If you have a red flashing light, here is how to identify the cause.

Red Flashing Light.  Look at the cell.  Is the water filling the cell completely or is it down in the cell an inch or more.  If this is the case,

1/ Did you clean the cell and forget to replace the venturi in the T-Piece.  Sometimes the venturi sticks to the bottom of the cathode when the cell is removed or dis-assembled.  A lot of times people pull this piece off and set it on the heater or a shelf in the pool shed and forget to put it back in when they put everything back together.  It is a small tube about 6 inches long .  It has to be in the T=Piece or the water wont get to the top of the cell.  Find the venturi piece and reinstall it.  This will cause a red flashing light if not installed.

2/ Is your pool skimmer or pump basket full of leaves or debris.  If the water flow is restricted, it may not be sufficient to keep up with production and will cause this fault.  Clean out your pump or pool skimmer baskets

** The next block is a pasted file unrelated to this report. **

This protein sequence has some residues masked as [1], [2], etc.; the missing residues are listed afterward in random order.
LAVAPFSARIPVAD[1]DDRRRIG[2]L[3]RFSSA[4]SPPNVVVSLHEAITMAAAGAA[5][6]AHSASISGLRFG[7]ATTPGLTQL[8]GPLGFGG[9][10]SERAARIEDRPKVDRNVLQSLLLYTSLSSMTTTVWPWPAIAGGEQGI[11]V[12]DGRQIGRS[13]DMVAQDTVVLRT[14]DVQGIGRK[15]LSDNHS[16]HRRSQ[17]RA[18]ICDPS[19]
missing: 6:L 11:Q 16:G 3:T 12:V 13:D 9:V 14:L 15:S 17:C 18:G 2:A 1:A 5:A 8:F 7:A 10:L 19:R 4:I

3/ Is your filter plugged.  We see this mostly in the spring when people vacuum their pool and don’t set the filter to waste.  It plugs the filter restricting water flow causing this problem.  Do a really good backwash on your filter to clear this debris.  This should clear the red flashing light.

Red Flashing light.  Is the cell full to the top when running?  If it is full, check this

1/ Is the cell full of calcium deposits.  If so clean the cell

2/ Is the gas sensing tang (the little bent up piece of metal in the cell) covered with deposits.  simply scrape this part clean.